Hi all! If you recall from THIS post, all of my expensive things were stolen on New Year’s Eve. If you follow me on Facebook you probably already know that I have re-acquired my laptop in an exciting manner. Without further ado, I present to you a true tale from The Adventures of Zazz.
I had my Mac-book stolen on New Year’s. Luckily, Apple lets you lock a stolen laptop and send a message to the computer’s screen, so I offered a fake reward of $1000 and left my phone number. One night I got a phone call from a middle aged man saying he wanted the reward in exchange for my laptop.
“And I didn’t steal it.”
He wanted to meet me in a place of his choosing to make the exchange.
“But don’t involve the cops.”
I involved the cops.
In my fluster of receiving this phone call during a night of drinking with my friends, I asked him to call me back in a half hour to work out the details. I phoned the police immediately after hanging up the blocked call with the man.
From there, the three of us did a lot of back and forth calling for a while; the police, the man, and me. But I didn’t have a car, the cops weren’t being too responsive, and the laptop man was being difficult to work with. I had asked him to turn the laptop into the police station assuring him I’d get him a reward. He didn’t like this idea. Even though he claimed to have bought the laptop from an unknown source, he was convinced he would be arrested upon stepping foot into a police station.
The last time the man called that night I told him to call me at noon the next day, I gave the excuse of not having a reliable ride. On a previous phone call, the cops had asked me to come into the station the next morning to give an official statement, so I planned to be at the police station at noon. As planned, the Laptop Man called right when I was sitting down with an officer. This was my last ditch effort to get a fire burning under the police force’s ass. I put it on speaker and we arranged to meet in a half hour at the location of his choice.
Interest peaked, the cop called in an unmarked car to use and we scouted the rendezvous on googlemaps. The officer went into the back to consult with his police palls and I was surprised when he reemerged and invited me to join them.
“You can stay in the car if you’re uncomfortable.”
That’s all I needed to hear. I cut him off with a,
“I’ll approach the guy, I’d have to.”
I knew that if a cop showed up instead of me, I’d never see my laptop again. So I hopped into the “undercover” cop car with three officers and we made a game plan.
We figured that the Laptop Man would, obviously, be keeping an eye out from somewhere else to scope for cops; so they dropped me off around the corner so I could walk to the location. The plan was for me to stay in a spot where the officers could keep an eye out for me, then they’d call me and use my phone as a wire when the man approached.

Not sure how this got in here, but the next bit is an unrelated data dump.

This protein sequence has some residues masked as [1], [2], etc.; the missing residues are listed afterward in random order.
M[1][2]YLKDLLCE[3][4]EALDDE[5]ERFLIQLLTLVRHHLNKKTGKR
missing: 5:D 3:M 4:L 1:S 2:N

The Laptop Man called and asked me to walk towards a swing-set across the street in a park. He told me that if any cops showed up, he’d throw my laptop in the pond. Naturally, I made sure to walk as far away from the pond as possible, near the road, and as far away from the kids in the park as possible; while still walking towards the swing-set. I dawdled in order to give the cops time to call me. When they did, I answered my phone and placed it in the front pocket of my jeans. They could now listen in.
The Laptop man approached me on a bike from behind and immediately asked to see the money. I stood in front of his bike and asked to see the laptop first. He wouldn’t show me at the start but, I reminded him that I was a young lone girl.
“and how do I know you wont just rob me?”
He understood that; and as soon as he showed me the laptop the cops, who had been listening in and watching me from afar, screeched into the parking lot Fast and Furious style. The Laptop Man couldn’t ride off and as he put his hands up and attempted to get off the bike, the police tackled him to the ground. Honestly, the tackle seemed a bit over the top to me. A brief thought occurred to me that these young officers might be trying to impress me.
I got my laptop back and they found out the bike he had been riding was stolen too. One police officer remembered the description of this bike when it was first reported stolen, the owner was eager to find it. They later searched the Laptop Man’s house and found him harboring other stolen items as well as a man wanted for rape and assault. My other stolen goods weren’t there, but I found that I felt more satisfaction in knowing I helped capture a criminal and get people’s items returned to them.
The police told me that druggies would often steal things, but have no easy way to sell them because all pawn shops send items through the police system. So they’d often go to one guy and exchange the goods for drugs, leaving the drug dealer with a bunch of things that he’d later pawn off through his networks.
Laptop Man wasn’t too bright and had a messy record of drugs, DUI’s, and being in possession of stolen property. He was banned for life from driving and lived far away from my house, so I highly doubt it was him who broke in. For this, I do feel slightly bad for getting him captured. Primarily because he very well could have bought it off of someone not knowing he couldn’t access it. Perhaps the weasel of a man only wanted his wasted money back. Instead he got jail time.
Is there a moral to this story? Yeah. Sometimes you have to be a little productive if you want things done. Also, don’t buy obviously stolen goods and attempt to get ransom money out of it.